Here is a sample of the weather patterns & forecasts central Chile & Argentina, where the next year’s total eclipse will occur (July 2nd). Let’s simply imagine what if it would be this year if he had a 24/48/72 hours forecast.
Update: Comparison with real satellite images from July 1-3 is added.
One should understand that this year’s doesn’t have to be the same as the next year, and usually the weather is largely unpredictable until the last 1-2 days. By then we’ll be in a nearby location anyway. Yet having a plan and knowing the typical forces driving the local climate never hurts a successful eclipse chaser!
July 1st afternoon (24h forecast).
It appears that the model underestimates the low clouds above the Argentinian pampas (although it shows a rough trend), while exaggerates the amount those on the Pacific coast. On the other hand, the model is precise on large systems – rain/snow in Chile. Another pinch of salt will be the jet stream, which produces Lenticular clouds over the Andes and spreads long patches of Cirrus to the east. This dynamic phenomenon seems to be another week side of the model.
Day’s conclusion: It would be still a good choice to stay in San Juan and an observation would’ve been successful on this day. Although the reliability of the forecast in other places is questionable.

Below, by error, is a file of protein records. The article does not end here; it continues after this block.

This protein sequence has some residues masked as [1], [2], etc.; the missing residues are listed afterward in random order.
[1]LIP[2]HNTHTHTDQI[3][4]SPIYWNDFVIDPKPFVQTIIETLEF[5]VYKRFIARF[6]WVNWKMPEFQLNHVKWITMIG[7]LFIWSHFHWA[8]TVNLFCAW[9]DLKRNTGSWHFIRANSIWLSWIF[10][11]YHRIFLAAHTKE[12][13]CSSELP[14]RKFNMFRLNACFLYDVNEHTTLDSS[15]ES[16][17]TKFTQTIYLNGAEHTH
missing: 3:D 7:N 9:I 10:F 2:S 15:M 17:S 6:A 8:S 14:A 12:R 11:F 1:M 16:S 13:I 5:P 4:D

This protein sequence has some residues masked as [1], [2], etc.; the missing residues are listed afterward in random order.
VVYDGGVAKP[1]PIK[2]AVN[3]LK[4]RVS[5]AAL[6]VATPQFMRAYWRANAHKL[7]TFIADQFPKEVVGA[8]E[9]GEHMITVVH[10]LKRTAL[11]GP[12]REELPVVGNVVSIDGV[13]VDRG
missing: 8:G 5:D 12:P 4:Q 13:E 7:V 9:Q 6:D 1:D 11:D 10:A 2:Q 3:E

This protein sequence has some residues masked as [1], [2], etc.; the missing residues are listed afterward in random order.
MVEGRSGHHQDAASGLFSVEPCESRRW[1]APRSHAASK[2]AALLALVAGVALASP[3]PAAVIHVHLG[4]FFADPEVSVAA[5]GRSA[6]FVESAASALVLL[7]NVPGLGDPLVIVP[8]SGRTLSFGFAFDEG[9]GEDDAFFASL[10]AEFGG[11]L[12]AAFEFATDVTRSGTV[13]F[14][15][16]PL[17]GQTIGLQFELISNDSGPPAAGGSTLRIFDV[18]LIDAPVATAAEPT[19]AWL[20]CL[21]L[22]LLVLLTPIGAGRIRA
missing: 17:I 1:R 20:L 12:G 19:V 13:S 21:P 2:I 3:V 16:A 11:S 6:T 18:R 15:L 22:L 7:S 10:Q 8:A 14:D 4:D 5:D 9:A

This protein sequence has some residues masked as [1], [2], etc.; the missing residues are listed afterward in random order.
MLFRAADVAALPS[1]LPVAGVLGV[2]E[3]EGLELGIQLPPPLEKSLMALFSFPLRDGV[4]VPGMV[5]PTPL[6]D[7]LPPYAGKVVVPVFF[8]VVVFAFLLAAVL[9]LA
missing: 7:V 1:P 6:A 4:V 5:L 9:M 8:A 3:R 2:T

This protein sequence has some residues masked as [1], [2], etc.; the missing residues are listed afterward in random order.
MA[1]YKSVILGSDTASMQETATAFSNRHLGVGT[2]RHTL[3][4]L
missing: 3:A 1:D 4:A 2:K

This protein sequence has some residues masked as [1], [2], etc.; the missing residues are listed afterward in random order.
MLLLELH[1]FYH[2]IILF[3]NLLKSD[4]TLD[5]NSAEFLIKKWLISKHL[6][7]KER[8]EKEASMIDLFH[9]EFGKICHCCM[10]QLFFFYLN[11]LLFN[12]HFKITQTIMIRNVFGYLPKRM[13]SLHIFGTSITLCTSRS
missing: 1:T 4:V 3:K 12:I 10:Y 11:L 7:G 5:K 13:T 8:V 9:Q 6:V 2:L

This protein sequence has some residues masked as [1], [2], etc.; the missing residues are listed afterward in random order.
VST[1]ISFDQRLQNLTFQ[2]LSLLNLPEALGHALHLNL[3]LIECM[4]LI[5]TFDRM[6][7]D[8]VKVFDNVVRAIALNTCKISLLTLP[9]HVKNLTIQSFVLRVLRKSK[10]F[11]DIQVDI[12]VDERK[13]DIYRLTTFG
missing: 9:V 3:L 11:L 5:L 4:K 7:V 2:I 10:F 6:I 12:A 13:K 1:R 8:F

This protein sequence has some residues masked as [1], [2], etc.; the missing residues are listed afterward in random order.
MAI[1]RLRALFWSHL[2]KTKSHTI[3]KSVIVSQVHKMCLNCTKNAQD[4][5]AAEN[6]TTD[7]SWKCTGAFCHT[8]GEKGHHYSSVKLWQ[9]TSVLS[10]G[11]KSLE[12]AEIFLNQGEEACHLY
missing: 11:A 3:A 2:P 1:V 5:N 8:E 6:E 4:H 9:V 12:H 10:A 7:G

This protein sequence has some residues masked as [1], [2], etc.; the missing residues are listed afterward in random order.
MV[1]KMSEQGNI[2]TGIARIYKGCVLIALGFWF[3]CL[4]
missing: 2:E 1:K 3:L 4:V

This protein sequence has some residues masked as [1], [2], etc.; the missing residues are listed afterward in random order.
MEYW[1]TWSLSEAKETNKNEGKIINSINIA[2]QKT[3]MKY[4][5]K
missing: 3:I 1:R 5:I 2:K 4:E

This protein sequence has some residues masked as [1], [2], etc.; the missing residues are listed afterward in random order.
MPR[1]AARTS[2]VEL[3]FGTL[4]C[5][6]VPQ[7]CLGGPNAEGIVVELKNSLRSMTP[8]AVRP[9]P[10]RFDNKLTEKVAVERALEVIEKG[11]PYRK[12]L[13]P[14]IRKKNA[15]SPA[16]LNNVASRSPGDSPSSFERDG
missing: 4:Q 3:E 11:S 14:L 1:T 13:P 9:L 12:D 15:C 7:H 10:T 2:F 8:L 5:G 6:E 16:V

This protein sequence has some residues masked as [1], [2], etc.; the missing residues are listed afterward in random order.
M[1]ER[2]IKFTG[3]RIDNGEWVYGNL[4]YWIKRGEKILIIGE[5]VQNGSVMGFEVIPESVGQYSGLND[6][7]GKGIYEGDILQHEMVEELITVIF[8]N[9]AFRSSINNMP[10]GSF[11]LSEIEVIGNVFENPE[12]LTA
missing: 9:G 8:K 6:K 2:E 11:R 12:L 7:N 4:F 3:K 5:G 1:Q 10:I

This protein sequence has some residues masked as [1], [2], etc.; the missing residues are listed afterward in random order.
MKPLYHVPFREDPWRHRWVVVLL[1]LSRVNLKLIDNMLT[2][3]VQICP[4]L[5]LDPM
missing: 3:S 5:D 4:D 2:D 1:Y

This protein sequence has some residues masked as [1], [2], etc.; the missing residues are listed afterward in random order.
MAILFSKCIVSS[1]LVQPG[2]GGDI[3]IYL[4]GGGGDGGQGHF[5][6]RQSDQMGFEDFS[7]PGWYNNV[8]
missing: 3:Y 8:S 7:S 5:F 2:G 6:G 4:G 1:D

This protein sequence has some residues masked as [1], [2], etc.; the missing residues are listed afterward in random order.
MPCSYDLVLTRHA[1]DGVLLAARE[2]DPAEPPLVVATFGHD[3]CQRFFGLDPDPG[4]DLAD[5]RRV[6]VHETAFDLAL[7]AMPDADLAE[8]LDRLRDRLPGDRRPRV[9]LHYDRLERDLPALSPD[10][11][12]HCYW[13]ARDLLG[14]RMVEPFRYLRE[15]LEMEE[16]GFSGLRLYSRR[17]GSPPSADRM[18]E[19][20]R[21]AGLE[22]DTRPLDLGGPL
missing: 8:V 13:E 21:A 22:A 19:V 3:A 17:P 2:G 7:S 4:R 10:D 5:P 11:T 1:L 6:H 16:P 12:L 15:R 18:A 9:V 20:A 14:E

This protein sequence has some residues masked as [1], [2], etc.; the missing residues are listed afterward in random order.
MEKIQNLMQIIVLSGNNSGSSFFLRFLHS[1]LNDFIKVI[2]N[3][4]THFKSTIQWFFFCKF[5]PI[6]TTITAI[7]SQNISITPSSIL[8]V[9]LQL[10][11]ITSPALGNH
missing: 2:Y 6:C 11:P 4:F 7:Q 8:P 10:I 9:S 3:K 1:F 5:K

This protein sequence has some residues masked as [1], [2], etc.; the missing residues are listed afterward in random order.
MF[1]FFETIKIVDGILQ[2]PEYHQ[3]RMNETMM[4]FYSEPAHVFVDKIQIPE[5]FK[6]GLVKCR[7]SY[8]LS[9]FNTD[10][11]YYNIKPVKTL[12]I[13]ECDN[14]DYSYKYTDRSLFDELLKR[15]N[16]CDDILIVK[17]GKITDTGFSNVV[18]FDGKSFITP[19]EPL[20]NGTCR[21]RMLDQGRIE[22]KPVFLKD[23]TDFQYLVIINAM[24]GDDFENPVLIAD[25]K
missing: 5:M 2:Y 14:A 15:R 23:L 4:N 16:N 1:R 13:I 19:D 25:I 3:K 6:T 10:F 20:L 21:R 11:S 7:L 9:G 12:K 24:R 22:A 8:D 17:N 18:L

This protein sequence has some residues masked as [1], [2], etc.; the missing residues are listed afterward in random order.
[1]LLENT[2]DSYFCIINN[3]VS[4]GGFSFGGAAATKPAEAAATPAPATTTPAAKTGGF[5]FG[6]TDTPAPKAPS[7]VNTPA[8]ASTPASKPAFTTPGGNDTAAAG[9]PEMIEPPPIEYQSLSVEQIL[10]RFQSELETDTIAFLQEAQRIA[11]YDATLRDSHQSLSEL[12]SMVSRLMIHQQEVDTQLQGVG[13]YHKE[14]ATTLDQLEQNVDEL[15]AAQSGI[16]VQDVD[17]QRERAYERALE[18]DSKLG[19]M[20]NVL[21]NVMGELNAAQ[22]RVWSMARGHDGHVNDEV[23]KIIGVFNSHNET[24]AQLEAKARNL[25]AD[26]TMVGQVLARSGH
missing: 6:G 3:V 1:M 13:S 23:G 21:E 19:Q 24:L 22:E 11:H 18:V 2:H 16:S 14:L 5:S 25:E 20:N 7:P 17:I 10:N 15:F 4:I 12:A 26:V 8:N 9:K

July 2nd afternoon (48h forecast)
The model keeps doing the same big error with underestimating the extent of low clouds across the pampas. This would be crucial for the most of San Juan and La Rioja provinces this day. Only the high-altitude valleys of Calingasta and Pismanta is protected
from by the Precordillera range – BUT – here comes another problem. The jet stream forms a lot of Cirrus/Lenticular clouds that would’ve spoiled the view on this day.
Day’s conclusion: One of the fewer bad days in Argentina.
July 3rd afternoon (72h forecast)
It only gets worse and colder… Although there are many days with sunny clear skies across the continent, days like this July 3rd exist, when everything looks bad. Pacific fog, snowfalls in the Andes, moist cloudy weather across the pampas.
Day’s conclusion: Chile got lucky again despite the risky forecast. Another bad day across all of Argentina – that clear gap west of La Plata could also disappear within some hours.
Sounds all to bad?
Well, fortunately not. Last week turned out to be a cold spell in the region with excessive cloudy weather. On the adjacent days the situation was very different, here are a few examples:
Over the last 10 years the weather on 2nd of July was predominantly perfect, with exception for 2012 and 2016. Even those ‘bad’ years, Valle de Pismanta had some clear skies. Judge by yourself: